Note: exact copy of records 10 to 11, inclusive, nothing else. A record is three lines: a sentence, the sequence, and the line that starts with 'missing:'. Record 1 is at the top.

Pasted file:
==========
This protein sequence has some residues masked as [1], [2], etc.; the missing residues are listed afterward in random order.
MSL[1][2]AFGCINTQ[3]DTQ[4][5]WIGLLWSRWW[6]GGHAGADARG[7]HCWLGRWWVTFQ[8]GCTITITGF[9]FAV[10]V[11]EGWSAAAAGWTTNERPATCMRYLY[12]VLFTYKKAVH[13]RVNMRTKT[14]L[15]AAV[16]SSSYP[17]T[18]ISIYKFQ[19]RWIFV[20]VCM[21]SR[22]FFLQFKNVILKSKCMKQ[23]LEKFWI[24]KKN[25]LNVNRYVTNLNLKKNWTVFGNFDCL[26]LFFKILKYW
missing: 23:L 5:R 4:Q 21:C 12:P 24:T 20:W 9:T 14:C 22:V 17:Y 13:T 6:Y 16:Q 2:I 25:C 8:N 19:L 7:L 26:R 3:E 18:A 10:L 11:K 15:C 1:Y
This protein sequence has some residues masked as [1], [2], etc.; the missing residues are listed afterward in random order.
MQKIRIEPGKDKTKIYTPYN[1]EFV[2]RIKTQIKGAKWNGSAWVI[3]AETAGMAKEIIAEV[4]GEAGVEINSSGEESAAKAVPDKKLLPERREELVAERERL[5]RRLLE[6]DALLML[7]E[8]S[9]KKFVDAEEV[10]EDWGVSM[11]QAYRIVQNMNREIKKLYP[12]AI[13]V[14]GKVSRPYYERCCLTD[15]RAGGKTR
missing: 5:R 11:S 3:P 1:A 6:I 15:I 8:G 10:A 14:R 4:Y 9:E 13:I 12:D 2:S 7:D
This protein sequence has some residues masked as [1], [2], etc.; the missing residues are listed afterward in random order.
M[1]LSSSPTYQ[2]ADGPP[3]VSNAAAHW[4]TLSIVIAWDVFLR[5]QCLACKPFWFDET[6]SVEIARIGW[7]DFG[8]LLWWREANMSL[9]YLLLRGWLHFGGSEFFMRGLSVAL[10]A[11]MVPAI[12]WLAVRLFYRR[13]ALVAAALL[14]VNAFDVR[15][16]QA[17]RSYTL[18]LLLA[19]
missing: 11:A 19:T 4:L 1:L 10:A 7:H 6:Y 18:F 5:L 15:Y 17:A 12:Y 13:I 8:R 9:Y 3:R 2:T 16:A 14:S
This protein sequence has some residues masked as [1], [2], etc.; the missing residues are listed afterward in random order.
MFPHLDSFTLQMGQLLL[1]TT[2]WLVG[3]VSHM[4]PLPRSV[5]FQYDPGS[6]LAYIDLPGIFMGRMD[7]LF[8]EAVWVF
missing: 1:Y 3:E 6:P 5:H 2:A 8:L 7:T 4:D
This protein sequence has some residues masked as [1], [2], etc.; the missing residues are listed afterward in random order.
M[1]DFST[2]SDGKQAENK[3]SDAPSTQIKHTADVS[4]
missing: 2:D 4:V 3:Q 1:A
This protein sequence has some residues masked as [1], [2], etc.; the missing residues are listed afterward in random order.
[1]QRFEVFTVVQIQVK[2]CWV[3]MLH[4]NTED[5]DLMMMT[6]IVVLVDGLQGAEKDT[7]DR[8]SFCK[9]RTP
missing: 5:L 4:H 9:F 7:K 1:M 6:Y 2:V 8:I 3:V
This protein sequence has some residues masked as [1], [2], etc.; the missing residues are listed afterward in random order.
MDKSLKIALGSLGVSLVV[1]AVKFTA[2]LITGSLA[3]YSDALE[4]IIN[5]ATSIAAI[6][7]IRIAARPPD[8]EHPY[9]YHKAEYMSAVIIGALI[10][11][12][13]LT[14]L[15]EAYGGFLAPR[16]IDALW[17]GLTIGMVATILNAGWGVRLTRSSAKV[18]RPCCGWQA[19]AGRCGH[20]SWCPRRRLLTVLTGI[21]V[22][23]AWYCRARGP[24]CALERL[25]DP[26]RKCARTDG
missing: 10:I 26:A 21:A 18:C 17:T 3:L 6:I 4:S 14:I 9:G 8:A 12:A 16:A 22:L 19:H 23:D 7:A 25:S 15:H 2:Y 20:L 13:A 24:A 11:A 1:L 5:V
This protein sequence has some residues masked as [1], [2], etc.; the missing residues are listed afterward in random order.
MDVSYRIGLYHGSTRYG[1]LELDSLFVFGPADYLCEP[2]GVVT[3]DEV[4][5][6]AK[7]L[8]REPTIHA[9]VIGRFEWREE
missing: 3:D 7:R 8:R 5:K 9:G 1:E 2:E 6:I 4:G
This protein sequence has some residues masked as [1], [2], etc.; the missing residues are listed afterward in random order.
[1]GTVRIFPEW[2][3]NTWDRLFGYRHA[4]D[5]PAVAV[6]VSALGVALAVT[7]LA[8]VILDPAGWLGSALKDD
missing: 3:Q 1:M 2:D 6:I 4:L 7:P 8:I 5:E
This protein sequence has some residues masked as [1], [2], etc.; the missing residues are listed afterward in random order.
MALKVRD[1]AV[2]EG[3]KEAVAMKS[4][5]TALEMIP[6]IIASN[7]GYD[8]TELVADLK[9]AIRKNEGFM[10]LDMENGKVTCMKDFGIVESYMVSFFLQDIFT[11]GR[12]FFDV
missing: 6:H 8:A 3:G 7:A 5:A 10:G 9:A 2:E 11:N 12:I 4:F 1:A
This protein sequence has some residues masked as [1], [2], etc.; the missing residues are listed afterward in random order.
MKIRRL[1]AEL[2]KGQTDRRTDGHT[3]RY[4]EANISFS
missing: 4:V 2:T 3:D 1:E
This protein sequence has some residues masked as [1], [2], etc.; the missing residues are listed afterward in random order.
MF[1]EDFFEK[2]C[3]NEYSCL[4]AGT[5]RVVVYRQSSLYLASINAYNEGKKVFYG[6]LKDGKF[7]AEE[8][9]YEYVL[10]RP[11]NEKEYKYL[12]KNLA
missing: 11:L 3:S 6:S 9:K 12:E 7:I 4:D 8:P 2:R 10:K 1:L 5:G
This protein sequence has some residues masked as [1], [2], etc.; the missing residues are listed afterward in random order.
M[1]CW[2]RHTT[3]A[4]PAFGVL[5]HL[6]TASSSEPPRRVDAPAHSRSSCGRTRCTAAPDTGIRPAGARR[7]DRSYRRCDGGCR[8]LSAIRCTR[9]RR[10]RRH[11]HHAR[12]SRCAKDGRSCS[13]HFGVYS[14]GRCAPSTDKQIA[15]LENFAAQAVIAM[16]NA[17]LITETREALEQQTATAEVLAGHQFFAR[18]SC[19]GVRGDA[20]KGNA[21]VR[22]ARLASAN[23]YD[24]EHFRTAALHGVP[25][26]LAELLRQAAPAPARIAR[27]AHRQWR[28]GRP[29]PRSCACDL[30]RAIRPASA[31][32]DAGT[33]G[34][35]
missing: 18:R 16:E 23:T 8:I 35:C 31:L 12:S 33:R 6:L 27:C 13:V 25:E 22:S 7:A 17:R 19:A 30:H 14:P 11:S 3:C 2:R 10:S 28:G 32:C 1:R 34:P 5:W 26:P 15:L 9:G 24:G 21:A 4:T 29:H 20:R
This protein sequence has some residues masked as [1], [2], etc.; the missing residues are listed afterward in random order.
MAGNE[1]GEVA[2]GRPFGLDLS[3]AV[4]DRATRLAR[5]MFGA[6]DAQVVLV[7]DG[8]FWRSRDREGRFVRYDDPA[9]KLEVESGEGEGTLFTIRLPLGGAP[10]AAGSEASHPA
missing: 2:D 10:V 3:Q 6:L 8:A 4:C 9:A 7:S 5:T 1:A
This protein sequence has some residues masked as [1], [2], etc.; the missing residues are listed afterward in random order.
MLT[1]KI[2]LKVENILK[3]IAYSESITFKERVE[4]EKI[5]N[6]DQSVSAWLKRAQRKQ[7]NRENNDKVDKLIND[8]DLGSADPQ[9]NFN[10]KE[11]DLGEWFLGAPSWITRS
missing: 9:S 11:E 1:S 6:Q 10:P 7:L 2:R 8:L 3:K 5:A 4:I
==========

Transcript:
This protein sequence has some residues masked as [1], [2], etc.; the missing residues are listed afterward in random order.
MALKVRD[1]AV[2]EG[3]KEAVAMKS[4][5]TALEMIP[6]IIASN[7]GYD[8]TELVADLK[9]AIRKNEGFM[10]LDMENGKVTCMKDFGIVESYMVSFFLQDIFT[11]GR[12]FFDV
missing: 6:H 8:A 3:G 7:A 5:A 10:G 9:A 2:E 11:N 12:I 4:F 1:A
This protein sequence has some residues masked as [1], [2], etc.; the missing residues are listed afterward in random order.
MKIRRL[1]AEL[2]KGQTDRRTDGHT[3]RY[4]EANISFS
missing: 4:V 2:T 3:D 1:E